Study finds web developers undertake too little vulnerability testing
Software vendor Coverity has released its Software Security Risk Report, which claims that less than two fifths of web development companies carry out testing during the development cycle and that more than half decline to check their code for bugs and security vulnerabilities prior to integration testing. According to the study, the result is more frequent web application-related security incidents, leading to overall higher costs.
The US quality assurance software specalist commissioned Forrester Consulting to carry out the study on application security and testing. In July, Forrester surveyed 240 influencers working at European and North American web development firms.
More than 70% of respondents who had previously experienced a security incident complained of a lack of security technologies and processes for their developers. There were also problems with scalability and budgets, with a large majority (79%) saying that they could not keep pace with rising code volumes and more than two thirds saying that funding for security was insufficient. 41% felt that short time-to-market compelled them to give security during development a low priority. Just 42% adhered to secure coding guidelines and less than a third had a library of approved and banned functions. Only around a quarter used threat modelling during development.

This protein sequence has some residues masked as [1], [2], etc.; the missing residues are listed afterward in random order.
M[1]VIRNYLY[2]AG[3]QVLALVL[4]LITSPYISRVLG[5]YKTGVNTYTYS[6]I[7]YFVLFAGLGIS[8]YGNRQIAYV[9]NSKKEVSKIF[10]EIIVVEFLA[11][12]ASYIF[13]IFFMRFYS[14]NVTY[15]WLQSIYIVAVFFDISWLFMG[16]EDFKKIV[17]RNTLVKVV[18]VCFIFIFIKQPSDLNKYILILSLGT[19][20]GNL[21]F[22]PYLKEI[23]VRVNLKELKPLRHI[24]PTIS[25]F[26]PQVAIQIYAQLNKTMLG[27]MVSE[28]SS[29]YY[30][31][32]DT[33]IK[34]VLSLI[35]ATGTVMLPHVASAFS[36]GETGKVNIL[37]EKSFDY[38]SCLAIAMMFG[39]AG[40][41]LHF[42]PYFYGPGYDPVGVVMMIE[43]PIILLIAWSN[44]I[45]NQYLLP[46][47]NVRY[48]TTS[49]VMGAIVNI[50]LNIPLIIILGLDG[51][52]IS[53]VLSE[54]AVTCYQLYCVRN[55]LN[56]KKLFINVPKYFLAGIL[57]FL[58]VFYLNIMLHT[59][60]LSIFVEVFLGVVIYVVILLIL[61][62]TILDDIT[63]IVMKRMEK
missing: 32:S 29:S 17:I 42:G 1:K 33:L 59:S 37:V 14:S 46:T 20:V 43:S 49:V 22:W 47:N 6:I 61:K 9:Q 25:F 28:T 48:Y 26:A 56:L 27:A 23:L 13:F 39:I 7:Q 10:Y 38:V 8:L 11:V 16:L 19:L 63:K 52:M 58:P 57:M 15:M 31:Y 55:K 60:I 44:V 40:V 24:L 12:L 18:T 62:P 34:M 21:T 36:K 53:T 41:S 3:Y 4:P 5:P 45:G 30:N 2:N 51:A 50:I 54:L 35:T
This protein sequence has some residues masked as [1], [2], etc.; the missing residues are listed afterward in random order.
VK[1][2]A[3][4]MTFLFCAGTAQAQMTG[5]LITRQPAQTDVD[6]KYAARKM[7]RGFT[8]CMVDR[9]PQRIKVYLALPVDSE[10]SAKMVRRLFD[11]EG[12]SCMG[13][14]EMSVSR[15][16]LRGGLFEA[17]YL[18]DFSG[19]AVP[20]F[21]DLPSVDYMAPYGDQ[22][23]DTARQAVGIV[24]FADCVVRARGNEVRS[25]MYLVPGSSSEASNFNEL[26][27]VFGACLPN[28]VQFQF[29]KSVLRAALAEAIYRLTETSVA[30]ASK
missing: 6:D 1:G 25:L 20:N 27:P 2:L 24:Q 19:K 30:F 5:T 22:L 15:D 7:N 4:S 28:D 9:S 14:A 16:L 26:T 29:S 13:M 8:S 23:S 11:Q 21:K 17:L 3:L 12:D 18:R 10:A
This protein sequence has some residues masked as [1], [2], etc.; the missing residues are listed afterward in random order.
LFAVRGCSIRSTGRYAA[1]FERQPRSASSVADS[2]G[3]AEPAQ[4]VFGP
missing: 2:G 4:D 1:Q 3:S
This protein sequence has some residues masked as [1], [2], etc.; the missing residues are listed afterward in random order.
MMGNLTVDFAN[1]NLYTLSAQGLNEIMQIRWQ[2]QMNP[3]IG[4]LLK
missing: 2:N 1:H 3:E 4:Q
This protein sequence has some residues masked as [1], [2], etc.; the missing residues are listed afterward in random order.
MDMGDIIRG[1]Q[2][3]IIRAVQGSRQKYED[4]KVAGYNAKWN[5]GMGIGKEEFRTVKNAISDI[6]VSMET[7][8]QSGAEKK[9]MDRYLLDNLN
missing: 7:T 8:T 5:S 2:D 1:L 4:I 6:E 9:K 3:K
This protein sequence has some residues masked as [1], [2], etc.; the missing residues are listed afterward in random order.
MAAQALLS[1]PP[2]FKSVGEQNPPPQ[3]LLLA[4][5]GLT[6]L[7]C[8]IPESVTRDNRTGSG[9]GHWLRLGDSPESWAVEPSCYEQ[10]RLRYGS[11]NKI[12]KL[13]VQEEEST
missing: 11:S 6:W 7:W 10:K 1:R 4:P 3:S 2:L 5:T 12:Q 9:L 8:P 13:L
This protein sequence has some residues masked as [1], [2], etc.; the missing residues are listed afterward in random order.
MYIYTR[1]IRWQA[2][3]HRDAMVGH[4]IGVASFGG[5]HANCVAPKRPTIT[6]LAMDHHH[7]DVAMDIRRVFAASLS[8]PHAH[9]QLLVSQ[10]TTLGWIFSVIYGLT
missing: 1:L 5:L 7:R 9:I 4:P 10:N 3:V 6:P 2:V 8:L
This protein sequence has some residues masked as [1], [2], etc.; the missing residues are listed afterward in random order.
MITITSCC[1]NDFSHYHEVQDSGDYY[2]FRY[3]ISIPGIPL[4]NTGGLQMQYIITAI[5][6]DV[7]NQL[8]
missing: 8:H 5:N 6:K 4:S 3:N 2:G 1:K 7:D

Just over half of those surveyed have suffered at least one security breach in the last 18 months. 18% had suffered losses in excess of $500,000 and 8% losses of more than $1 million.
Developers cited poor integration with their development environments, a requirement for too much security expertise and the large number of false positives as the three biggest challenges in dealing with security tools for web applications. Although some of the security experts surveyed agreed that integration of tools is a challenge, none believed that security tools were too complex or required too much expertise.